An investigation of selected diseases and aspects of husbandry of working dogs on sheep farms and sheep and beef farms in New Zealand in 2010 : thesis submitted by Adam O'Connell to fulfil the requirements for the degree of Master of Veterinary Science in the Institute of Veterinary, Animal and Biomedical Sciences, College of Sciences, Massey University, Palmerston North, New Zealand

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A cross-sectional study of 202 working sheep dogs and 56 owners was undertaken in 2010 to investigate the dogs‟ age, gender, breed, body condition scores, aspects of their husbandry, prevalence of and risk factors for nematode and protozoan parasitism, and prevalence of and risk factors for chorioretinopathy in working sheep dogs. Owners were convenience sampled from the South-West Waikato and the Tux North Island Dog Trial Championship 2010. Two-way tables were used to explore the relationship between variables. Significance of association was assessed using a Chi-squared or Fisher exact test as appropriate with a p-value of < 0.05 considered significant. Faecal analysis found 68/170 dogs (40%) had a nematode and/or protozoan parasite infection. Nineteen per cent (33/170) were infected with parasites from the Nematode phylum: Toxocara canis (9/170, 5%), hookworms (Uncinaria stenocephala or Ancylostoma caninum) (20/170, 12%) or Trichuris vulpis (8/170, 5%). Prevalence of protozoan infections was: Sarcocystis spp. 35/170 (21%), Isospora canis or Isospora ohioensis 9/170 (5%), Neospora caninum and Hammondia heydorni 4/170 (2%) and Giardia spp. 13/170 (8%). Younger animals had a significantly higher prevalence of Toxocara canis (P< 0.0001) and Giardia spp. (P< 0.0001). Prevalence of chorioretinopathy in the working sheep dogs was 44/184 dogs (24%). Older animals and males had a significantly higher prevalence of chorioretinopathy than younger animals (P= 0.0007) and females (P< 0.0001) respectively. Body condition scores for 197 animals found that: 29 had a BCS less than or equal to 2/9, 78 had a BCS of 3/9, 77 had a BCS of 4/9 and 13 had a BCS equal to or greater than 5/9. The BCS varied significantly between breeds (P= 0.002) with Huntaways comprising 23/29 of the dogs who were BCS two or less. The mean age of the working sheep dogs was 4.8 years, 85/200 (43%) were Huntaways, 84/200 (42%) were Heading dogs and 173/191 (91%) of the working sheep dogs were entire. Seventy-eight per cent of owners fed their dogs a diet consisting of commercial food and home kill sheep meat once a day. This study concluded that gastrointestinal nematode and protozoan parasitism and chorioretinopathy are occurring in working sheep dogs. The aetiology of the chorioretinopathy is undetermined. Further farmer education on the use of anthelmintic and prevention of gastrointestinal nematode and protozoa parasites may be required.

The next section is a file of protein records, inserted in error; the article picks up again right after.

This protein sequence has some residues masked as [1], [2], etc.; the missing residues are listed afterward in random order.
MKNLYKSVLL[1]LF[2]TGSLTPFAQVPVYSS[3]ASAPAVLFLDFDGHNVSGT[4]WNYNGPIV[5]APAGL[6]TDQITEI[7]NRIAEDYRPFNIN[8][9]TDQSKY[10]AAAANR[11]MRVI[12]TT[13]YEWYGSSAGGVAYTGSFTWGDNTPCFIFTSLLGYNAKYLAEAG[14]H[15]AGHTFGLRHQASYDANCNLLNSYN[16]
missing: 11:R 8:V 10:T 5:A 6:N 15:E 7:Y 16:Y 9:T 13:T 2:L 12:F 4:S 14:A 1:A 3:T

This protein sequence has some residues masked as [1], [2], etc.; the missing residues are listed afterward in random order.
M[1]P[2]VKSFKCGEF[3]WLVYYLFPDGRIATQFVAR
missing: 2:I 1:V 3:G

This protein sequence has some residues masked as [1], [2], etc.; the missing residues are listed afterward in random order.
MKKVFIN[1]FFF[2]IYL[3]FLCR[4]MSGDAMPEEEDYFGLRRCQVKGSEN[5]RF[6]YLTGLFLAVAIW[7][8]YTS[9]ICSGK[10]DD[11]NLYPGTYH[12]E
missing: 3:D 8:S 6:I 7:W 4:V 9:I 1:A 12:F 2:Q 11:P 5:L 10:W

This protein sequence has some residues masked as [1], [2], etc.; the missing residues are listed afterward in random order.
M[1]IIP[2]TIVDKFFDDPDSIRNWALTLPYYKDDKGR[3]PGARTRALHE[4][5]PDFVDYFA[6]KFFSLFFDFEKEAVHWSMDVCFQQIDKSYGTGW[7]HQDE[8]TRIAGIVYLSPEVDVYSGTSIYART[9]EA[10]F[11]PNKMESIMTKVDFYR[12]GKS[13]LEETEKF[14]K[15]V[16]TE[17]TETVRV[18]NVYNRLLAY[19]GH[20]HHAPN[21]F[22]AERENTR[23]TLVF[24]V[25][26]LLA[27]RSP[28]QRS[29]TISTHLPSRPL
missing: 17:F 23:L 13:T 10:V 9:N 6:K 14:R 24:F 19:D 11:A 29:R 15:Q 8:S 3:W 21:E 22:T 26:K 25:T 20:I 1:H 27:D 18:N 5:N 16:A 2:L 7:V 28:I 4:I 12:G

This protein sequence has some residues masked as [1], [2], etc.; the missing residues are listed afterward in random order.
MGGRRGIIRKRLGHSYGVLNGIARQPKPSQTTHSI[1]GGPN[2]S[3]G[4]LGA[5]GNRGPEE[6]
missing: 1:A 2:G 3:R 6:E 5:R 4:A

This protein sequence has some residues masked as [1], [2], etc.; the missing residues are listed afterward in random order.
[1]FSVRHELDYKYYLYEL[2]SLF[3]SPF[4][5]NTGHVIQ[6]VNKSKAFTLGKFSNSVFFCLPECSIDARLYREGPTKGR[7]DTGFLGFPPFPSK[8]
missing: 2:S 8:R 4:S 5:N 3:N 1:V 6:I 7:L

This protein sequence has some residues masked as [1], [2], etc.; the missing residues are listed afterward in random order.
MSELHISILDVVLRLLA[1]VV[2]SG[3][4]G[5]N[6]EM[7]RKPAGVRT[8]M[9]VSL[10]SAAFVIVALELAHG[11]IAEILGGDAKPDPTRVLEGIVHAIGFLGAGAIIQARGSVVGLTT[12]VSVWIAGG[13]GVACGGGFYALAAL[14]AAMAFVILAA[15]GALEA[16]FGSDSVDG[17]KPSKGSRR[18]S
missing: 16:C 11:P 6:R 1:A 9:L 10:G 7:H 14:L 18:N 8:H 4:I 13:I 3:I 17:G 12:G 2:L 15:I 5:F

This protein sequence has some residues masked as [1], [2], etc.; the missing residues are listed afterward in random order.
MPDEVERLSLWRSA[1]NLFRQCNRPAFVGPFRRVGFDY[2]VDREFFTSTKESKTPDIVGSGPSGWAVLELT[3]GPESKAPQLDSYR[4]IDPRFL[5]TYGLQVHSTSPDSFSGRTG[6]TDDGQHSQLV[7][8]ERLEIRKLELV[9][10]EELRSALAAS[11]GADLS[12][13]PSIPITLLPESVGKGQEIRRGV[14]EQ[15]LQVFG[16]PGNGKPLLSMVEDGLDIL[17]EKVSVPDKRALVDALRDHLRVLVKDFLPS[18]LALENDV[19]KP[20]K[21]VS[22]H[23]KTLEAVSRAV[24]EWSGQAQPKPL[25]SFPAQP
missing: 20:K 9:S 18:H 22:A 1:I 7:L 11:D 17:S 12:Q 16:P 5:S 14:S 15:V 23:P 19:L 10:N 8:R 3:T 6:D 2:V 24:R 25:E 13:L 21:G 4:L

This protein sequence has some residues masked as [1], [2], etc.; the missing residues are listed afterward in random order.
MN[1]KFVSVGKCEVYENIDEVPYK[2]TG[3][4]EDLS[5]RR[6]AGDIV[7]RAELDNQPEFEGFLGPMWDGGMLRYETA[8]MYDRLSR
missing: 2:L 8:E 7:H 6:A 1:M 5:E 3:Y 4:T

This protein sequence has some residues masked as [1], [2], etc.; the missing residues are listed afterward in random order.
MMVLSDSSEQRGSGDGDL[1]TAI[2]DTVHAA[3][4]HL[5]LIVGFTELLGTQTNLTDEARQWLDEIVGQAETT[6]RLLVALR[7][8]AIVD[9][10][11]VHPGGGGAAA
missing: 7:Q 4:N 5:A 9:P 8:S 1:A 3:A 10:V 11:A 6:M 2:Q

Sheep dogs, Working dogs, Sheep dog health, Sheep dog diseases, Parasites, Parasite infection, Chorioretinopathy